"We launch our cars with a lot of horsepower," said Mike Bevan, national advertising manager, but there are not enough cars at dealerships, "so we wanted to save a lot of the big guns until the third week of September, with the new fall [TV] shows."
He declined to reveal the ad budget for Solara, but said it would be comparable to other Toyota launches. Estimates are the marketer will spend $35 million for the introduction.
The car is aimed primarily at active empty nesters with a median age of 40 to 45, as well as younger professionals. Solara's positioning, the executive said, is "now is the time to reward and indulge yourself."
As one spot says, "There are times when life is full of responsibilities. There are vehicles for those times. This is not one of those vehicles."
Toyota earlier said about 1.5 million empty-nest boomers enter the market every year and 30% of them say they'd like to buy a sports car.
`ENTIRELY DIFFERENT CAMRY'
Saatchi & Saatchi, Los Angeles, created three 30-second commercials. Although they carry the Toyota brand's "Everyday" tag, the spots close with "an entirely different kind of Camry."
The second and third spots will break Sept. 17. Print ads begin in Sept. 14 weeklies and in October monthlies; outdoor will be used in six markets.
TV support for other Toyota models will start up after Sept. 17.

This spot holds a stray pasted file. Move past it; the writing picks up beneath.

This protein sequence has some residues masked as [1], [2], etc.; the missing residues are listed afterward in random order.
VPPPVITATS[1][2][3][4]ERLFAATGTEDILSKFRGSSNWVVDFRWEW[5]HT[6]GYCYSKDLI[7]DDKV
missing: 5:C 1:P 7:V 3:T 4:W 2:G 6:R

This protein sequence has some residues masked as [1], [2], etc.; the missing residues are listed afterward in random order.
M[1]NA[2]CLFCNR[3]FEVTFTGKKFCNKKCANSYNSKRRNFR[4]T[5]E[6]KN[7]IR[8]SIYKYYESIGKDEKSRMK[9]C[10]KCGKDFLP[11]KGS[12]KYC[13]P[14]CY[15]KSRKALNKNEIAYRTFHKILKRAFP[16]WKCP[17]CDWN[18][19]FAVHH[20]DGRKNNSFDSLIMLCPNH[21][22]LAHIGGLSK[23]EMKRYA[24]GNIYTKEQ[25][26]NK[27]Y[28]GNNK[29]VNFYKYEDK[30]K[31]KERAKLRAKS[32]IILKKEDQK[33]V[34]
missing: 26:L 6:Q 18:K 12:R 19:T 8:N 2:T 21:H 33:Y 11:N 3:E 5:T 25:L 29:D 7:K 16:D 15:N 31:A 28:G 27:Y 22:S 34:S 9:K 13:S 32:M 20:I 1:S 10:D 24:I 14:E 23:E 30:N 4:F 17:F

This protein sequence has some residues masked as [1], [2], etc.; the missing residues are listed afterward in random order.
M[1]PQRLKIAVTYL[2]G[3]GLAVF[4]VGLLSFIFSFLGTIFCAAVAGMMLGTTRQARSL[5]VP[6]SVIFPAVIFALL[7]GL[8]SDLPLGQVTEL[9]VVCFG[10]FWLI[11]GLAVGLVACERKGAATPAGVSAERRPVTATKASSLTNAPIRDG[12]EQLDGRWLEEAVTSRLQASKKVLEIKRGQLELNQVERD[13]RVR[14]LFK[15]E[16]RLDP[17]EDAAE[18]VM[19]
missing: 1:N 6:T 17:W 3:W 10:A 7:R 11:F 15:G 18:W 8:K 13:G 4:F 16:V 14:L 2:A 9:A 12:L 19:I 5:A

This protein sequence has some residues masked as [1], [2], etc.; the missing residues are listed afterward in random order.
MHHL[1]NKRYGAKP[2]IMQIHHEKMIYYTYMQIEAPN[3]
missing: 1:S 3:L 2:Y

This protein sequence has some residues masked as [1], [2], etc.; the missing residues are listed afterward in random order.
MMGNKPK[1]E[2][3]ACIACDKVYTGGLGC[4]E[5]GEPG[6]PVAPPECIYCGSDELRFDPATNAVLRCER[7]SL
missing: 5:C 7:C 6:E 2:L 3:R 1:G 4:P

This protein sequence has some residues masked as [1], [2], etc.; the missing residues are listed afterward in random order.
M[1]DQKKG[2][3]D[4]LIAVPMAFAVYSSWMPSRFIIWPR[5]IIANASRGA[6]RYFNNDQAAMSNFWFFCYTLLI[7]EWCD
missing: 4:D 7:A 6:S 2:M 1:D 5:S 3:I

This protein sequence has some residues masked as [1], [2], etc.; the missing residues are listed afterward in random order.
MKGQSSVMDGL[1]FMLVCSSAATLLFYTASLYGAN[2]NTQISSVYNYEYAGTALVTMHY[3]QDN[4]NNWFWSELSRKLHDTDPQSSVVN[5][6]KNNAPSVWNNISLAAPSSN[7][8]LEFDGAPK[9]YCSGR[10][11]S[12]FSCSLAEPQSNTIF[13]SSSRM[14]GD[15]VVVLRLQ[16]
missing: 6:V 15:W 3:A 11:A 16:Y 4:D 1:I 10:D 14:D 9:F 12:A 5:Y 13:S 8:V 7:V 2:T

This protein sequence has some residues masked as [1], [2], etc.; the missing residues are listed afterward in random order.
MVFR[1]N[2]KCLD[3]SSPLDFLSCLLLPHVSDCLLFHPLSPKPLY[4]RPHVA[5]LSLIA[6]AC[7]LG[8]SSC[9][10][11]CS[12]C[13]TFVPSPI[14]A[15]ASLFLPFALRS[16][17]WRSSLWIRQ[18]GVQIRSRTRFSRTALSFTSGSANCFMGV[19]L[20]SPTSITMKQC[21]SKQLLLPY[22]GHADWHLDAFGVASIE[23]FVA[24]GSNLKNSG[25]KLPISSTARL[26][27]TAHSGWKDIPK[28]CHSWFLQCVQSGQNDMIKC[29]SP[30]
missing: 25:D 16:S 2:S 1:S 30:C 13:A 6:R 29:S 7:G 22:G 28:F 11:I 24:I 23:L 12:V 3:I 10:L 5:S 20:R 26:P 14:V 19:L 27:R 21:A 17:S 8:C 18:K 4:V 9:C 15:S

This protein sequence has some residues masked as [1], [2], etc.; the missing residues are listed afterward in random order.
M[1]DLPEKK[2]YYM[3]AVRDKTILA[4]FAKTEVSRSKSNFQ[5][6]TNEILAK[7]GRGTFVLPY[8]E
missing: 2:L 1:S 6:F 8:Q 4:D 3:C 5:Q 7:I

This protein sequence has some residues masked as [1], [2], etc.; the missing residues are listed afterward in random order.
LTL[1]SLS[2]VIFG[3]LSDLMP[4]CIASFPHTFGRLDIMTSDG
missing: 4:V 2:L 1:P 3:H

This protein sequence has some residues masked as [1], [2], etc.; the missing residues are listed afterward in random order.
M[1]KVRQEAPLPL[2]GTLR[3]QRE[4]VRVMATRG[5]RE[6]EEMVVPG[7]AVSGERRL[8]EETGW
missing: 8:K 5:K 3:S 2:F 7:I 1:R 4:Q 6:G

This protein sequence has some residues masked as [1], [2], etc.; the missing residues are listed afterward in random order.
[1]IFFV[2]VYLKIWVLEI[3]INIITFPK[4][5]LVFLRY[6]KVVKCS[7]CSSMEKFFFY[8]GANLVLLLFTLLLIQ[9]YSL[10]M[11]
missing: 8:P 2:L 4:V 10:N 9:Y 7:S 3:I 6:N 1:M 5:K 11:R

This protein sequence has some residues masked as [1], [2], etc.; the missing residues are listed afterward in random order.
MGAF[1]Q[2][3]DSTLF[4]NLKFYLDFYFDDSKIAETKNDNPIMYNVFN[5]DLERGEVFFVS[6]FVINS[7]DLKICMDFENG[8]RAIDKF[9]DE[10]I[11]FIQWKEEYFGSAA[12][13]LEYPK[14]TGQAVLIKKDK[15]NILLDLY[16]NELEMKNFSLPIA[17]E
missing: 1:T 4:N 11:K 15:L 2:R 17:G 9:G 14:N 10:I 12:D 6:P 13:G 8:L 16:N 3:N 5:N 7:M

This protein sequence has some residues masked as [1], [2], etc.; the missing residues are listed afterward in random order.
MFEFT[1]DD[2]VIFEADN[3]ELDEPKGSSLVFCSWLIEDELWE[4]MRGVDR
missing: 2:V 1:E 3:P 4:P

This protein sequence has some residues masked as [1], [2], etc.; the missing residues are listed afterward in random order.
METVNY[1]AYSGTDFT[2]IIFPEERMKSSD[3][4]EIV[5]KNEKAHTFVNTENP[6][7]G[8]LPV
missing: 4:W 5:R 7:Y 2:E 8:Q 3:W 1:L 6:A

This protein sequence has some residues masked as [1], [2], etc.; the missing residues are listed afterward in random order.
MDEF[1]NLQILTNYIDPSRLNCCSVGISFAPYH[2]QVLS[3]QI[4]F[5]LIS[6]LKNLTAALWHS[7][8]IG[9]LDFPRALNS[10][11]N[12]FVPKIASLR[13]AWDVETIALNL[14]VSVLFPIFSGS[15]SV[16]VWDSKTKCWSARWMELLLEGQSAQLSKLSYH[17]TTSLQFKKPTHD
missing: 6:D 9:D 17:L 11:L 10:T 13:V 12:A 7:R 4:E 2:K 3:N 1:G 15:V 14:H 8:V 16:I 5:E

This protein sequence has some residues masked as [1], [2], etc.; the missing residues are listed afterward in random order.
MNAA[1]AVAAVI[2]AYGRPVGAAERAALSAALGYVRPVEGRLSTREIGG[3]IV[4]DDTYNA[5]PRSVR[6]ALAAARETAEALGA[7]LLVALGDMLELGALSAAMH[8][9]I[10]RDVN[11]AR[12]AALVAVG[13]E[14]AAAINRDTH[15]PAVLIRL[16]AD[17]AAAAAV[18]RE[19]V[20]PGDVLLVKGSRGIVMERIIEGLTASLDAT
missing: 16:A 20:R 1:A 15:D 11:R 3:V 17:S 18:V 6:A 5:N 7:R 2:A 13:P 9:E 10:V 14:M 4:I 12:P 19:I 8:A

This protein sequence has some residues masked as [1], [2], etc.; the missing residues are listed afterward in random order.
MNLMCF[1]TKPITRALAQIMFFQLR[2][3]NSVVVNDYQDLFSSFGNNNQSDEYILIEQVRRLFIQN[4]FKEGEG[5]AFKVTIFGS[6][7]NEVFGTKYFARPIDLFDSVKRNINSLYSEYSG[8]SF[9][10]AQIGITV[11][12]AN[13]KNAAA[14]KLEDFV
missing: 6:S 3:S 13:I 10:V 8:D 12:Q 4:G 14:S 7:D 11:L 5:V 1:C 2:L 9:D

Toyota has been beating the drums for Solara since January, when the car was unveiled at the Detroit auto show. At auto shows, the marketer collected more than 7,500 names of people interested in the car. Those potential customers will be mailed a 6-minute video.
BATTLE FOR BEST-SELLING
Toyota expects to sell 50,000 Solaras annually, which could help Camry in its battle with American Honda Motor Co.'s Accord for best-selling U.S. car.
Camry won the crown last calender year. But Accord is in the lead now, selling 266,280 units through August vs. 176,577 for Camry, according to sales figures released last week by both car marketers.
"Camry has a strong name so Solara can appeal to those people who want reliability and quality but want something more stylish," said consultant John Rettie, president of johnrettie.com.
Currently, however, "The mass market for two-door sports coupes has gone away," he said, citing slumping sales for General Motors Corp.'s Chevrolet Camaro and Pontiac Firebird. He said sport-utility vehicles have replaced sporty coupes not because of their utility but because of their image.
Mr. Rettie said Toyota may be leading a new wave, as boomers who may have driven Celicas 15 or 20 years ago want a smaller vehicle now that their families are grown.